- Police and prison officials, who used the telecenters to learn computer skills, provided security.
- The Mayor, an enthusiastic supporter, participated in teleconferences with local residents, attended telecenter launch celebrations, and found scarce municipal funds to help cover maintenance costs.
Informal contributions were elicited, too, with enthusiasm. Just for the chance to have a telecenter in its neighborhood, a local association of bricklayers, masons, and carpenters built the center, literally and voluntarily, from the ground up.
A Commercial Model: PC3s in Bulgaria
Nearly half of all Bulgarians live in small towns not yet reached by the economic progress underway in urban areas. The farther a community is from one of Bulgaria's five largest cities, the greater is the gap in economic development.
This also holds true for access to ICT. While multiple Internet service providers (ISPs) compete with one another in urban centers, few operate in small towns and rural areas. Where Internet access is available, the average prices for service are almost twice as high as in the cities.
In Bulgaria's cities, ICT is helping to drive development by:
- stimulating economic competitiveness;
- catalyzing spin-off businesses;
- creating a platform for e-commerce;
- contributing to higher levels of employment;
- increasing education and training opportunities;
- improving communication; and
- facilitating the provision of government and social services for city dwellers.
Lacking infrastructure and access to ICT, small towns and rural areas are in danger of falling even further behind than they already are. To meet IT access needs in these areas, a Public Computer and Communication Center (P C3) program is underway to create viable telecenter businesses that combine for-profit and public good services within a sound business plan.
Essential elements of the business plan include:
- launching PC3s with local entrepreneurs;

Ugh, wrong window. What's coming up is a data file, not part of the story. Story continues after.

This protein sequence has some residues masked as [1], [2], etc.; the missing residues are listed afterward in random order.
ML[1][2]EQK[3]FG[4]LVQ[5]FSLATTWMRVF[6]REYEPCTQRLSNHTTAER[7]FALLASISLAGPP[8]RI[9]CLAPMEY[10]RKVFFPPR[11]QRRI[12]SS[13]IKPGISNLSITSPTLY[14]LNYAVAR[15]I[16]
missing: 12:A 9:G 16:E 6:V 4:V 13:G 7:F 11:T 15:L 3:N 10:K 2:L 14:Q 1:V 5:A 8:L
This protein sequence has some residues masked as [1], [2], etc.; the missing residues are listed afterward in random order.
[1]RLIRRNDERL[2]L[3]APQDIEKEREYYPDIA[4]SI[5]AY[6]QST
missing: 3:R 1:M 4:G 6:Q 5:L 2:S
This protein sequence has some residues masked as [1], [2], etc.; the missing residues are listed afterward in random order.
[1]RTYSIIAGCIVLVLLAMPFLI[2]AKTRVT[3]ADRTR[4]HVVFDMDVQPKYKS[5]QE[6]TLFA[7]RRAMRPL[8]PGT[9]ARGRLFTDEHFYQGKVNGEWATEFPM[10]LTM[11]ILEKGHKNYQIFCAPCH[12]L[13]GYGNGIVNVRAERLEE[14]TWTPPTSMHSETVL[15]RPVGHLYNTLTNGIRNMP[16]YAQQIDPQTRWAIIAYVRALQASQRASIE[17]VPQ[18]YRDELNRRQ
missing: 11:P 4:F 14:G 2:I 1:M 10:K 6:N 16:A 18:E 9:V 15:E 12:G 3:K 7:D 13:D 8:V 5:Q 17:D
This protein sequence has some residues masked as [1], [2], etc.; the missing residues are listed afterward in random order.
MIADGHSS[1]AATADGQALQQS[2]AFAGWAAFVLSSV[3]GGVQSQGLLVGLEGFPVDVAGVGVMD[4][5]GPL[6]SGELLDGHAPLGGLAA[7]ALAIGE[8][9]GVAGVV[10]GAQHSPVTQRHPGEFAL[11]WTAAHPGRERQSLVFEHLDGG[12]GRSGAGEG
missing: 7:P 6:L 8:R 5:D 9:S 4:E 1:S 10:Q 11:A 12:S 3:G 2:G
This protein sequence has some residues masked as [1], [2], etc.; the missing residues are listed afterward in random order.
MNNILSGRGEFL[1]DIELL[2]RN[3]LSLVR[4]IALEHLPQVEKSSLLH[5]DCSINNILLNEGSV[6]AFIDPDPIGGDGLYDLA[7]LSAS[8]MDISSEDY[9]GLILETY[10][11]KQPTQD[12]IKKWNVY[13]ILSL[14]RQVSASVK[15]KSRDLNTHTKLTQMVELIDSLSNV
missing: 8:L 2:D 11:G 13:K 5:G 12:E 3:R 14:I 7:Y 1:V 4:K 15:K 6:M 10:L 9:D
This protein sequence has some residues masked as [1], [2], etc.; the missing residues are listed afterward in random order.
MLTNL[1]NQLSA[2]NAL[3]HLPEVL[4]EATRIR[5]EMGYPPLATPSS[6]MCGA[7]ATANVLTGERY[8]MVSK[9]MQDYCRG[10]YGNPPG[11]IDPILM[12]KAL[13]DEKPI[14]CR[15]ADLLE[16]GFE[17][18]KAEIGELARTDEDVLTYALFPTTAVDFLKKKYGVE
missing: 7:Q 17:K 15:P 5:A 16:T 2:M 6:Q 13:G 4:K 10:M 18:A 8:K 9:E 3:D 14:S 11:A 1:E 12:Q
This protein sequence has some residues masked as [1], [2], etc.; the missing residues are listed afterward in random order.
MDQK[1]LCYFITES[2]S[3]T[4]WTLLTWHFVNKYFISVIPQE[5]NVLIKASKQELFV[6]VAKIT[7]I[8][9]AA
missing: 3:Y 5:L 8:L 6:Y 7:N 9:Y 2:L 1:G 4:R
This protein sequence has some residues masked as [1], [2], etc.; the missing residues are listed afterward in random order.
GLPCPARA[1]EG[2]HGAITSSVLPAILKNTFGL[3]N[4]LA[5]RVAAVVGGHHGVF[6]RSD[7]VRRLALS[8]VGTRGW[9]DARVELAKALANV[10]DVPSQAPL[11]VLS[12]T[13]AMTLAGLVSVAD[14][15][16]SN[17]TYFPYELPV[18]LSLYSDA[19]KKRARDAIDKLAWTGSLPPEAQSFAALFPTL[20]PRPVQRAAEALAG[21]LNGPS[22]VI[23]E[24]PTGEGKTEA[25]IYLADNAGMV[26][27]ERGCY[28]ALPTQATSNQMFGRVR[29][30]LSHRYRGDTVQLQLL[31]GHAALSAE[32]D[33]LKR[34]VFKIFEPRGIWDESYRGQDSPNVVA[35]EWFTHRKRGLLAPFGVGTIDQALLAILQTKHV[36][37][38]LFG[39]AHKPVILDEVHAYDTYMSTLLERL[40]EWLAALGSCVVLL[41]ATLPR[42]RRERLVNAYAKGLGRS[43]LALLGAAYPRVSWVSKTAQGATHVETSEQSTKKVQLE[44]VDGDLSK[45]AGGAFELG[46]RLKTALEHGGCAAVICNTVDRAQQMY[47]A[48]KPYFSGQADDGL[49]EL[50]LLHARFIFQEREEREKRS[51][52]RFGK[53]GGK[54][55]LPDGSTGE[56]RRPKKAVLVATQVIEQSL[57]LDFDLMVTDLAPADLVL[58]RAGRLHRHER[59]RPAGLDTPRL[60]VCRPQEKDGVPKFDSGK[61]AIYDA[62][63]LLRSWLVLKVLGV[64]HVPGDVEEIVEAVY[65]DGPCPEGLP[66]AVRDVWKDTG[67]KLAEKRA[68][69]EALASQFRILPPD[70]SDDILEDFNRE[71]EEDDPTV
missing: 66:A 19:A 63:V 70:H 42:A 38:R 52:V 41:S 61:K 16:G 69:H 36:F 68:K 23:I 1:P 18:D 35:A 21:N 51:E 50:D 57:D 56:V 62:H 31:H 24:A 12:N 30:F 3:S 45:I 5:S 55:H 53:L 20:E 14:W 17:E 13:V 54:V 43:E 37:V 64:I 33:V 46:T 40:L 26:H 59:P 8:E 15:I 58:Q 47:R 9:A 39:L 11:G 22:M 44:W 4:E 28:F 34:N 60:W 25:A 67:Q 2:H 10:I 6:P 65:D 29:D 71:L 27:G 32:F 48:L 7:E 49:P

- distributing prepaid computer access cards, redeemable for PC3 services, to groups throughout Bulgaria to stimulate use and reduce risk for operators;
- developing local language resources on social and economic development for clients;
- providing hardware, technical assistance, training, and Internet connectivity subsidies to operators;
- promoting spin-off businesses, such as the sale of peripherals, desktop
- ·publishing, and equipment repair; and
- providing local businesses with e-commerce assistance.
Resource 2.7.5 - Telecenters: Selected Resources
UNESCO Guide to Community Multimedia Centers: How to Get Started and Keep Going
UNESCO Portal for Telecenters
This site presents information on projects and tools
International Community Telecenter Resources
The UNESCO site aims to facilitate the development of community telecenters worldwide, through the presentation of information, experiences and resources related to practical telecenter implementation and management.
Assessing Community Telecentres: Guidelines for Researchers
This IDRC report covers a telecenter evaluation plan, indicators in telecenter studies, issues in sampling and surveying, matching research methods to data needs, and data analysis and reporting. (Free online version)
IDRC Telecentre Researchhttp://archive.idrc.ca/pan/telecentres.html
This site serves as a meeting place for people interested in telecentre practice and research. Information on IDRC's telecenter initiatives is included, along with links to resources produced by others working in the field.
Community Telecenters: Assuring Impact & Sustainability
The Development Gateway Highlight features an interview, several research papers and articles discussing case studies that seem to have succeeded in both their development impact and financial sustainability. The site also provides a number of links to resources on community telecenters available on the Internet.
CTCNet Community Technology Center Start-Up Manual
CTCNet serves as a support mechanism for Community Technology Centers (CTCs) by providing electronic and in-person linkages for its affiliated programs. This manual covers Timeline and Process, Mapping Community Resources, Determining Program Focus, Staffing, Software Selection and Criteria, Space, Hardware, and Security, Scheduling, Outreach, and Self-Assessment, Budgeting and Funding, and Preparing a Business Plan.
Gender Analysis of Telecenter Evaluation Methodology
This document sets out to address the question of how gender can be meaningfully integrated into telecenter evaluation methodologies. It is animated by African experiences and examples and specifically by South African experiences and examples.
| Excerpted from: Mary Fontaine. 2002. Community Telecenters: Enabling Lifelong Learning. In Wadi D. Haddad and Alexandra Draxler (Eds.) Technologies for Education: Potential, Parameters, and Prospects. Paris: UNESCO, and Washington, DC: Academy for Educational Development.